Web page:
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2. What is the typical dress code at work and in public places? Is formal dress ever required?

Senegalese dress very well - usually Fridays is a dress up day for them (especially for women) - with very beautiful traditional outfits.

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Health & Safety:

1. Are there personal security concerns to be aware of at this post? Please describe.

Nothing unusual - be cautious right around the time it gets dark when walking or running.

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2. Are there any particular health concerns? What is the quality of available medical care? What medical conditions typically require medical evacuation?

Not an expert on this. Medical care seems pretty good.

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3. What is the air quality like at post (good/moderate/bad)? Are there seasonal air quality issues? Does the air quality have an impact on health?

Not that bad - but at certain points of the year it is quite dusty.

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4. What is the overall climate: is it extremely hot or cold, wet or dry, at any time of year, for example?

Hot at one point but then it cools down. Considered very nice by most people. However, the rainy season resulted in pretty severe flooding in Dakar. The flooding required cars to go through pretty deep water on some streets.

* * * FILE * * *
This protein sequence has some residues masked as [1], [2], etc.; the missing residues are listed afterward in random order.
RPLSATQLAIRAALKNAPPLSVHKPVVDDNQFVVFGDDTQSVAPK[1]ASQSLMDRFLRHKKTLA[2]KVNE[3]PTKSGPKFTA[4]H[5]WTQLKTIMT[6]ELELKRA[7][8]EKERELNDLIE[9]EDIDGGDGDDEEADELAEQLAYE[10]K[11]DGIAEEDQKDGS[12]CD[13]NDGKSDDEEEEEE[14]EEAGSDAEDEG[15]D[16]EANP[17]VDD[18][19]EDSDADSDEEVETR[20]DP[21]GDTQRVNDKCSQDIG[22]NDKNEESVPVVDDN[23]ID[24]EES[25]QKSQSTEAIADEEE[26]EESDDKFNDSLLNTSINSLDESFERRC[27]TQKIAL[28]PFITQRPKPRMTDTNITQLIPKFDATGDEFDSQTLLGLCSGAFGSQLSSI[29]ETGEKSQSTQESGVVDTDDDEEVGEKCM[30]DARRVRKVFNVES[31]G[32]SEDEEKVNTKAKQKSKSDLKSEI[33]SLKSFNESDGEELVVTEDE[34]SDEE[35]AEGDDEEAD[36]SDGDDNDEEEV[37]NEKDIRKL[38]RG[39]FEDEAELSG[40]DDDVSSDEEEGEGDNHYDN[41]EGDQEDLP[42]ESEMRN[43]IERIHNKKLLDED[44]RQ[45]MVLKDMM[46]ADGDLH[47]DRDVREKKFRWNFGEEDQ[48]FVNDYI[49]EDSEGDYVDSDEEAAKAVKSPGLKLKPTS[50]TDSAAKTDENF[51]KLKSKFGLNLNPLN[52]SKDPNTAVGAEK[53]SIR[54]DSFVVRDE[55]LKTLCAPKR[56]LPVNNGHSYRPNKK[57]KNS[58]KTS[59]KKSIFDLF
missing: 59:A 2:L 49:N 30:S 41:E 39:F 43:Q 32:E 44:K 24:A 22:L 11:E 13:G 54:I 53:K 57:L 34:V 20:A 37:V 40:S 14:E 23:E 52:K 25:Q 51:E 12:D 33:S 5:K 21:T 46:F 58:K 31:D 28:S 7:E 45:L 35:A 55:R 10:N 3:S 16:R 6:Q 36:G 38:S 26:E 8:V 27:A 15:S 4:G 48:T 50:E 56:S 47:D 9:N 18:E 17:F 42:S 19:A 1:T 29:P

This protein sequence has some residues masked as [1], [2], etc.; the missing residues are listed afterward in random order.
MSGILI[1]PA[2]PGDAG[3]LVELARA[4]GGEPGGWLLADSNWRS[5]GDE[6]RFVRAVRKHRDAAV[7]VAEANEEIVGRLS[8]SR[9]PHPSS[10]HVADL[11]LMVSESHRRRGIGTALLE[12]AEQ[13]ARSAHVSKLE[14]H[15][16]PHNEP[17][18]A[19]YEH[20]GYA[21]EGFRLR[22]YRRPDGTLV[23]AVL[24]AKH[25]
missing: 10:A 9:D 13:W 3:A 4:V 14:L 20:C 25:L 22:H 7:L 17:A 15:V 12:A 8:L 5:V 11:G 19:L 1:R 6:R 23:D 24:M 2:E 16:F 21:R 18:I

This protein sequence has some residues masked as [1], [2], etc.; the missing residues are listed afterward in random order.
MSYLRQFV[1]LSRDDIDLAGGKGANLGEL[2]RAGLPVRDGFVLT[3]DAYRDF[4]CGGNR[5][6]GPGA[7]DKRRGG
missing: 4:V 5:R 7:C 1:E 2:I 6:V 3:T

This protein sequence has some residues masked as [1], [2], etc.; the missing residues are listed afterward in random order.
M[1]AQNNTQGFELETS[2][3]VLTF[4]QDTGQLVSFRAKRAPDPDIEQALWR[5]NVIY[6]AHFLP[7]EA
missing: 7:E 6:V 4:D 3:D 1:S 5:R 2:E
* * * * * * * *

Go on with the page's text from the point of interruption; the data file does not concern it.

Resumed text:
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Schools & Children:

1. What is the availability of international schools? What has been your general experience with them, if any?

ISD, French School, Bilingual School?, Dakar Academy. We chose Dakar Academy (Christian school) based on references from friends who found the elementary academics better and liked the less materialistic, value based education. The school is helping our child catch up on the basics - things that were not taughtsufficiently through an elementary IB program in another country. There is emphasis on community, kindness, and religion. Kids are very happy. It's like a family - they have a Best Bud program matching high schoolers with elementary kids and have pretty good sports. Library is big but some of facilities like soccer field are not as good. They have boarding kids starting in 6th grade.

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2. What accommodations do schools make for special-needs kids?

There is some - should contact school directly to find out more.

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3. Are preschools available? Day care? Are these expensive? What has been your experience with them, if any? Do the schools provide before- and/or after-school care?

No experience - but heard there is a Montessori school.

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4. Are local sports classes and/or activities available for kids?

Yes - clubs host things for kids - even for non-members and schools. Horseback riding.

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Expat Life:

1. What is the relative size of the expatriate community? How would you describe overall morale among expatriates?